Will the Canada Revenue Agency Extend the $2,000/Month CERB Payments?

Holding shares of a top dividend stock like Fortis Inc (TSX:FTS)(NYSE:FTS) can help provide you with recurring cash flow that can last for decades.

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The Canada Emergency Response Benefit (CERB) currently pays Canadians $2,000 per month if they’ve applied for the new benefit that’s designed to help people who are out of work as a result of COVID-19. But not everyone’s thrilled with CERB. Conservative Leader Andrew Scheer is among the most vocal opponents, saying that the benefit discourages some workers from returning to their jobs. Some workers are getting paid more than if they were working.

It’s the equivalent of working 40 hours a week for four weeks and earning $12.50/hour. That’s above minimum wage in some provinces. However, unlike with a paycheque from an employer, the CERB payment is before taxes, and thus, the onus is on the recipient to ensure they’ve set enough money aside for any taxes that they need to pay on it. But even for workers who make above minimum wage, the incentive may not be there to put in a full workweek and earn a little more than the CERB. And for part-time workers, there’s even less incentive to return to work, as the CERB isn’t pro-rated based on hours. It’s a one-size-fits-all benefit designed with expediency in mind. And that’s why it’s likely to end.

Why an extension to the CERB may not happen

The one looming question that many CERB recipients have right now is whether the four-month benefit will be extended. Earlier this month, Prime Minister Justin Trudeau did say that the Canada Emergency Wage Subsidy (CEWS), which helps employers cover the cost of employee wages, will be extended until August. However, there’s been no word on a possible extension for the CERB. The CEWS helps the economy by paying employers and getting people back to work. And it avoids all the headaches and politics to do with CERB.

A big problem is, there’s potential for lots of abuse in the system. From workers refusing to go to work to recipients collecting CERB payments they aren’t eligible for, it’s become a political issue. The National Post reported earlier this month that staff who are processing CERB payments at Employer and Social Development Canada have been instructed to process payments and to defer any questionable claims until a later period.

By extending the benefits, the government would create even more extra work itself. There would be more follow-ups that it would have to push aside for later. And with provinces already starting to open back up for business, there should be less of a need for CERB moving forward. Individuals who are eligible for employment insurance (EI) could continue to apply for those benefits. The government could also expand EI eligibility for those who aren’t.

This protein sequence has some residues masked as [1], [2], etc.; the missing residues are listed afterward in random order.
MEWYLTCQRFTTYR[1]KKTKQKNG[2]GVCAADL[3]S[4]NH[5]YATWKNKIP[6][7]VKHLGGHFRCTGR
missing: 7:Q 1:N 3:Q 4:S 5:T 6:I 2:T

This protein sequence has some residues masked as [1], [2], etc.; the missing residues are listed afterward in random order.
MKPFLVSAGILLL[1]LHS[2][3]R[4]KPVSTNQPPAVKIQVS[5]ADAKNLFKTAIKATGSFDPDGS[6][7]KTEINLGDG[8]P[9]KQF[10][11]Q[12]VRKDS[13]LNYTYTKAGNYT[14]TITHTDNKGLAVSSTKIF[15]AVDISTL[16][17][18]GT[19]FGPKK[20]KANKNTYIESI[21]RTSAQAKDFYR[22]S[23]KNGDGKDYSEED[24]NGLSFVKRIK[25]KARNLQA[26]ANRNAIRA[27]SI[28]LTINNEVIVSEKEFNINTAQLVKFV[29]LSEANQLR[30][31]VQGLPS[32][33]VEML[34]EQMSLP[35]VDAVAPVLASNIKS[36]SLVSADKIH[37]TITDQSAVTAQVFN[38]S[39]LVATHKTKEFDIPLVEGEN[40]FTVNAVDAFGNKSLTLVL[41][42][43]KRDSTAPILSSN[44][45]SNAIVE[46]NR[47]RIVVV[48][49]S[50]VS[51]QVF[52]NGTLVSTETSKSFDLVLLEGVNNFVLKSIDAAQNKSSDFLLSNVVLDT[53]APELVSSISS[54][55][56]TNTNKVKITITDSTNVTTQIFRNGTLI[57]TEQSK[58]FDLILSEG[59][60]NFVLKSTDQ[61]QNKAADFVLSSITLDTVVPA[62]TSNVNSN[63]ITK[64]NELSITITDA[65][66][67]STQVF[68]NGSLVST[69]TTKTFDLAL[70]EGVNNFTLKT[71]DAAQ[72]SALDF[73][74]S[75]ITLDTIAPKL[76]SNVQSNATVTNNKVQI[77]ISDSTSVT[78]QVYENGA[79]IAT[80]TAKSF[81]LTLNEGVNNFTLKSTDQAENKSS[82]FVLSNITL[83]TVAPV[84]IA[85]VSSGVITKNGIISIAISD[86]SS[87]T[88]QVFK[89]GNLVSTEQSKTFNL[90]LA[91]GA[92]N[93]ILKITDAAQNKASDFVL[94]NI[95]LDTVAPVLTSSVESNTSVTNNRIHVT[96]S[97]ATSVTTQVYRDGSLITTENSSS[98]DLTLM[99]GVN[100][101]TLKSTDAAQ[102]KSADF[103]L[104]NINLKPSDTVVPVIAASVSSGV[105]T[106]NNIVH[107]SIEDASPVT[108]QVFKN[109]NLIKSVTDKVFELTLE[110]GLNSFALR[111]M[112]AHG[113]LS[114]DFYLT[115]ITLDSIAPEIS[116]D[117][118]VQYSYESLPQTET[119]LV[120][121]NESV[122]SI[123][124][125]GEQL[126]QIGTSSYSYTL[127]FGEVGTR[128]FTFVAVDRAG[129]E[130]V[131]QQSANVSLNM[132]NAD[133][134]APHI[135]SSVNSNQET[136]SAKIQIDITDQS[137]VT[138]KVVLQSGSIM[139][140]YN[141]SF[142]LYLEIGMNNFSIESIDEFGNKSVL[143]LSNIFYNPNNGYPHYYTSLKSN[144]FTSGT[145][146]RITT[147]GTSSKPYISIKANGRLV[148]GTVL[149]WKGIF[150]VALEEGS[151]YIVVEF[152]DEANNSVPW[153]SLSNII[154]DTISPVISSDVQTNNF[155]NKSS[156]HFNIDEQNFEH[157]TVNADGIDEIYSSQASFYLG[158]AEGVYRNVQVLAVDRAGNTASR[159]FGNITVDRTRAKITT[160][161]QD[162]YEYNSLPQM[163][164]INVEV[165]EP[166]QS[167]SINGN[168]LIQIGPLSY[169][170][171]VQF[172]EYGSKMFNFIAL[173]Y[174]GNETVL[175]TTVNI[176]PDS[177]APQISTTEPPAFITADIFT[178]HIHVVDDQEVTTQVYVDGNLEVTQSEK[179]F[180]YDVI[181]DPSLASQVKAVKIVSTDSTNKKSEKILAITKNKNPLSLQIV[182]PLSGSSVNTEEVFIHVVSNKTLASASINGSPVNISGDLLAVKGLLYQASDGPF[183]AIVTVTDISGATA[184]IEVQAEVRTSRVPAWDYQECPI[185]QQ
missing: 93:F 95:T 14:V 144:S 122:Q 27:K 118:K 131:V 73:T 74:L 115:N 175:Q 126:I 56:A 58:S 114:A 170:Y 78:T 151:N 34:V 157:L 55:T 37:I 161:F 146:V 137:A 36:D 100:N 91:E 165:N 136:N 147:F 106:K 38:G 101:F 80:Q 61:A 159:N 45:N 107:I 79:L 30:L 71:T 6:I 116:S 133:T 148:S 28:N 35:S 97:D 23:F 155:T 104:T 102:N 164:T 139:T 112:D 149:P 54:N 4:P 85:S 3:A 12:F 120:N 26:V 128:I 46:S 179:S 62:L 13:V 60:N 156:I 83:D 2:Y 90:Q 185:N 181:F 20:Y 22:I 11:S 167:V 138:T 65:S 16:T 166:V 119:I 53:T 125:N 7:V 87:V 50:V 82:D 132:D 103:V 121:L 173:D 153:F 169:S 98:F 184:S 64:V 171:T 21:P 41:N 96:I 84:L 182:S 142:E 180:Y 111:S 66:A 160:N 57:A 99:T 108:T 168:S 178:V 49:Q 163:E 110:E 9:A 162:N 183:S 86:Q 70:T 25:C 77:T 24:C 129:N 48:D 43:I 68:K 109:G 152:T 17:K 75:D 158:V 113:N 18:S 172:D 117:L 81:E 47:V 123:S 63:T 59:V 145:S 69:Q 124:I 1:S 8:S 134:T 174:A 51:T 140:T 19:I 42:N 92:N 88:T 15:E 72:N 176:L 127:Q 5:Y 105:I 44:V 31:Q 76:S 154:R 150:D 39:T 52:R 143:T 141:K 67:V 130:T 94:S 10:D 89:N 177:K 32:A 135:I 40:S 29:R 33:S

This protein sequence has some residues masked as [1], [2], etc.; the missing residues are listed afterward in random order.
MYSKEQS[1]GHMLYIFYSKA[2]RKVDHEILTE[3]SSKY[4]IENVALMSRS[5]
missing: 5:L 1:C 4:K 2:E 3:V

The main reason for the CERB was to get money out quickly without involving a vetting process. But now, with ample time to plan for the end of CERB, that shouldn’t be a problem. By extending the CERB, the government may just end up creating more problems for itself while adding to its debt.

Invest in dividend stocks to help add stability

If you have savings built up, now is a good time to put them to use. Putting money into a Tax-Free Savings Account (TFSA) and investing in a dividend stock like Fortis or BCE could provide you with stable, recurring income. And unlike the CERB, you won’t have to worry about having to pay taxes on it — as long as the investment is in a TFSA. Investing in dividend stocks can be a stable way of boosting your cash flow. And stocks are also likely to rise in value over the long term.

This article represents the opinion of the writer, who may disagree with the “official” recommendation position of a Motley Fool premium service or advisor. We’re Motley! Questioning an investing thesis — even one of our own — helps us all think critically about investing and make decisions that help us become smarter, happier, and richer, so we sometimes publish articles that may not be in line with recommendations, rankings or other content.

Fool contributor David Jagielski has no position in any of the stocks mentioned.

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